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Best practices for setting up a Homelok installation access plan


The way you set up the access plan for your installation can depend on a variety of factors. For example:

  • The size of your installation
  • The kind of devices you're using
  • The types of keys you assign to your users
  • Whether your installation contains units or not

This section aims to provide a series of best practices when it comes to setting up your Homelok access plan. Specifically it refers to the order in which you should create the different elements of the system (devices, access, users, keys, etc.) to ensure a smooth set up and ongoing management.

Basic Homelok architectureBasic overall Homelok architecture

Before you create the installation's access plan, you must first create an installation and set up a subscription. See also the sections on creating installations and subscriptions.

Creating and configuring devices

The first, and most important part of any installation set up, is creating and configuring the devices that belong to the installation.

There are two ways to create and set up devices in Homelok:

  1. Create the devices in Homelok web first, then set up and configure them via the Nebula app.
  2. Use only the Nebula app to create, set up and configure the devices.

For larger installations it's generally recommended that you create the devices with their names and properties (for example, connection types, parent devices, opening modes, etc.) using Homelok web, before configuring them using the Nebula app.

A large installation is considered to be one that contains over 100 electronic locks. For these kinds of installations it's assumed that you have a map of all the doors and a clear and coherent naming system worked out prior to installing "locks on the doors".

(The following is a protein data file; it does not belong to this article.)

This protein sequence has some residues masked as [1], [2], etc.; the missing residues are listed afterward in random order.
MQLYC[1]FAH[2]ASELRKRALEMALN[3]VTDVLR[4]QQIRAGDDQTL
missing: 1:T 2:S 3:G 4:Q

This means it's easier to envisage a high-level layout of the installation and replicate this plan in Homelok web. Within that plan it's also helpful to envisage where you will locate any other device types, such as gateways or controllers.

For smaller installations, however, you might find it more "agile" for an installer to directly create and configure the devices at the same time as they're installing them. This kind of set up might be useful for small aparthotels, or residences that have a small number of doors with SALTO locks on them.

Whichever path you choose, remember that you should first create and configure devices before creating the other elements that make up the system's access plan.

Nebula app 'Devices' sectionYou use the 'Devices' section of the Nebula app to configure items of Hardware

Even if you do create, set up and configure devices using only the Nebula app, once created, these devices will then display in Homelok web. This means that certain device configurations can subsequently be carried out in the web application.

This guide for property managers and owners generally assumes that the locks are "on the doors". Nevertheless, you can find more information about device configuration in the installer section.